I grew up thinking that it was because a grumpy God was concerned about the rules and the smite stick. I think I was deceived. Frankly, I think I was deceived by people who didn’t know any better. They had grown up with grumpy god theology, too.

Rather, God doesn’t want us to sin because sin breaks relationship. Sin opens the way for the world, the flesh & the devil to come between Him and me. It doesn’t really (Romans 8:35), but we think it does, so we run and hide from God (see Genesis 3:8). And always God comes looking for us.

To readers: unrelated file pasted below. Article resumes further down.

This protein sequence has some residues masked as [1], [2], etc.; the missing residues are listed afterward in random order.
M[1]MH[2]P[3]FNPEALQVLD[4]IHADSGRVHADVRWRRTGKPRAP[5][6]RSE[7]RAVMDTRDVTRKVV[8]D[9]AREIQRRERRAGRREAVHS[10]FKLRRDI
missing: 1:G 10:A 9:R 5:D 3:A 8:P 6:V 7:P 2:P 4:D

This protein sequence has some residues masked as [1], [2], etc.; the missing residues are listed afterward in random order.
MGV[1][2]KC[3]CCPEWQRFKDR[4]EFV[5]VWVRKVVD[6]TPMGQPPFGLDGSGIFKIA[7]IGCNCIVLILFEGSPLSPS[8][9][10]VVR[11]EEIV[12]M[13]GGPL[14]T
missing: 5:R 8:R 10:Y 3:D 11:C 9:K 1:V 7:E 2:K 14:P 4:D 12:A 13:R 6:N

Dad doesn’t want anything between us. Even “We want to sit at your right and left hand” (Matthew 10:37-40) is too much separation for him. It seems that the Creator of the Universe would rather die than put up with a damaged relationship with his favorite part of creation.

So he did. It seems he really is that much in love with us.